Information linkage between primary healthcare providers and secondary care providers in Mater Dei Hospital has traditionally been poor in Malta. The ticket of referral and the discharge letter have traditionally been the only way continuation of care is communicated via the two sets of providers and these have been criticized in terms of content, completion or for their absence on many occasions. This study suggests that improving communication at the primary and secondary care interface requires a multi-faceted approach through improvements in the business process, communication and information technology support.

The main limitation of this study lies in the small number of potentially biased respondents.  A follow up study recruiting more participants across the primary and secondary care is recommended.

References

 

  1. Kvamme OJ, Olesen F, Samuelsson M. Improving the interface between primary and secondary care : a statement from the European Working Party on Quality in Family Practice ( EQuiP ). Qual Heal Care. 2001;33–9.
  2. Haggerty JL, Reid RJ, Freeman GK, Starfield BH, Adair CE, McKendry R. Continuity of care: a multidisciplinary review. BMJ Br Med J. 2003;327(7425):1219–21.
  3. Freeman G, Hughes J. Continuity of care and the patient experience. King’s Fund. 2010;24.
  4. Hibberd P a. The primary/secondary interface. Cross-boundary teamwork--missing link for seamless care? J Clin Nurs [Internet]. 1998;7(3):274–82. Available from: http://www.ncbi.nlm.nih.gov/pubmed/9661391
  5. Chetcuti K, Farrugia R, Cassar K. GP referral letters: Time for a template? Malta Med J. 2009;21(2):26–9.
  6. Cassar M, Mifsud J, Fondacaro DV, Debono J. Referral tickets to secondary healthcare : is communication effective ? 2016;28(01):48–51.
  7. Westerman RF, Hull FM, Bezemer PD, Gort G. A study of communication between general practitioners and specialists. Br J Gen Pract. 1990;40(340):445–9.
  8. Jiwa M, Coleman M, McKinley RK. Measuring the quality of referral letters about patients with upper gastrointestinal symptoms. Postgrad Med J. 2005;81(957):467–9.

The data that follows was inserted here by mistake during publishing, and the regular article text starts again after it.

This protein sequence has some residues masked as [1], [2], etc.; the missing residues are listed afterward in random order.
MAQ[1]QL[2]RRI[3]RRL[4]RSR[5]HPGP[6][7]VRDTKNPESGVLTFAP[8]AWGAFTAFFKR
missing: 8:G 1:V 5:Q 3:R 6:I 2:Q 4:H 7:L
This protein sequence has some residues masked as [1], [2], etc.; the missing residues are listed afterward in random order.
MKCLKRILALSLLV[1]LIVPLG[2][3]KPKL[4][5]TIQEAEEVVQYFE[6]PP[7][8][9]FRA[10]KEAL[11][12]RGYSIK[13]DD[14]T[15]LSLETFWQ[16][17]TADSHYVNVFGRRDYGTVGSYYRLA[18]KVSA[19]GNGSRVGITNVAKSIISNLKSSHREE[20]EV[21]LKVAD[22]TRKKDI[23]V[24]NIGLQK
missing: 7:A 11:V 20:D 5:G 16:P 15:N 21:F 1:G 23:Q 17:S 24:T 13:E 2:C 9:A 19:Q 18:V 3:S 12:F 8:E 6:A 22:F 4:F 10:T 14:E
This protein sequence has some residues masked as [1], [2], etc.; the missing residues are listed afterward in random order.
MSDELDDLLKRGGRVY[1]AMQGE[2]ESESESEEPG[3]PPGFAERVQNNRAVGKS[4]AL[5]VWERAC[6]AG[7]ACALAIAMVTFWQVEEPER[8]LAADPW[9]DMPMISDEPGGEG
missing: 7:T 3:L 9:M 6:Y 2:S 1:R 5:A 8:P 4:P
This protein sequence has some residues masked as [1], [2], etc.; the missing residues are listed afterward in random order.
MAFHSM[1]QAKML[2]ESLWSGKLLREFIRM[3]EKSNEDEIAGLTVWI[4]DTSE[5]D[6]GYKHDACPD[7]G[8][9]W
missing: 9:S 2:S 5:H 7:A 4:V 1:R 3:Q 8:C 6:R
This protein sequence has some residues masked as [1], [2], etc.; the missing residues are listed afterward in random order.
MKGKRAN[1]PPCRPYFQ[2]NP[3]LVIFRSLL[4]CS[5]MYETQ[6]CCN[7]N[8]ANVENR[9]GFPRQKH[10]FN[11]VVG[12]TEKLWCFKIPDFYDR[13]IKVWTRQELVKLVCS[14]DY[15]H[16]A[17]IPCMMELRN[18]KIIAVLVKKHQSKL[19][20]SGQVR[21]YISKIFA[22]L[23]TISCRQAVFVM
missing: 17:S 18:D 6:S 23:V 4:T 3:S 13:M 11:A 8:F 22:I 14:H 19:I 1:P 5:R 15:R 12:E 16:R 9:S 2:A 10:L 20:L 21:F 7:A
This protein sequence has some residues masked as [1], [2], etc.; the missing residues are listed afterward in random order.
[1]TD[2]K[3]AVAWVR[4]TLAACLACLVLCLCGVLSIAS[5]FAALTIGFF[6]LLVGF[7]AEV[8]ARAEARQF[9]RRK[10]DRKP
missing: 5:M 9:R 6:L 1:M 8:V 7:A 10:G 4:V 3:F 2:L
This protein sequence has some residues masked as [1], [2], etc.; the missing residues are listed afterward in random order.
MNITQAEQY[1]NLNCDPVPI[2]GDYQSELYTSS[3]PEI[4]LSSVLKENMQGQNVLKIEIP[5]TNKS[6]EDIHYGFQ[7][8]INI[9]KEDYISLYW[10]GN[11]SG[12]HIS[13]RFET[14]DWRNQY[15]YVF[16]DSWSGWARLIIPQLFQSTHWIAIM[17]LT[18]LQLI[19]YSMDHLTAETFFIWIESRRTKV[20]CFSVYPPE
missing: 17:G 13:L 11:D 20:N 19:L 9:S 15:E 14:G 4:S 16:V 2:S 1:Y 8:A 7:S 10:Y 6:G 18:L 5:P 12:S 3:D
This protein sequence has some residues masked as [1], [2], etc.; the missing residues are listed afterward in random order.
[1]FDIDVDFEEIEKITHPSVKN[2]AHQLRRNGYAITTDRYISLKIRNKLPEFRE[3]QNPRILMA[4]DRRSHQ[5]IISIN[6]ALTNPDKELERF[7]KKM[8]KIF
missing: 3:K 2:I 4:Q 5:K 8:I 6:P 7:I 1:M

9. Gandhi TK, Sittig DF, Franklin M, Sussman AJ, Fairchild DG, Bates DW. Communication breakdown in the outpatient referral process. J Gen Intern Med. 2000;15(9):626–31.
  10. Jenkins RM. Quality of general practitioner referrals to outpatient departments: Assessment by specialists and a general practitioner. Br J Gen Pract. 1993;43(368):111–3.
  11. Akbari A, Mayhew A, Al-Alawi M, Grimshaw J, Winkens R, Glidewell E, et al. Interventions to improve outpatient referrals from primary care to seconary care (Review). Cochane database Syst Rev. 2009;(4):1–62.
  12. Vermeir P, Vandijck D, Degroote S, Peleman R, Verhaeghe R, Mortier E, et al. Communication in healthcare: A narrative review of the literature and practical recommendations. Int J Clin Pract. 2015;69(11):1257–67.
  13. Coulter a, Noone  a, Goldacre M. General practitioners’ referrals to specialist outpatient clinics. II. Locations of specialist outpatient clinics to which general practitioners refer patients. BMJ. 1989;299(July):306–8.
  14. Little P, Dorward M, Warner G, Stephens K, Senior J, Moore M. Importance of patient pressure and perceived pressure and perceived medical need for investigations, referral, and prescribing in primary care: nested observational study. BMJ [Internet]. 2004;328(7437):444. Available from: http://www.bmj.com/content/328/7437/444.short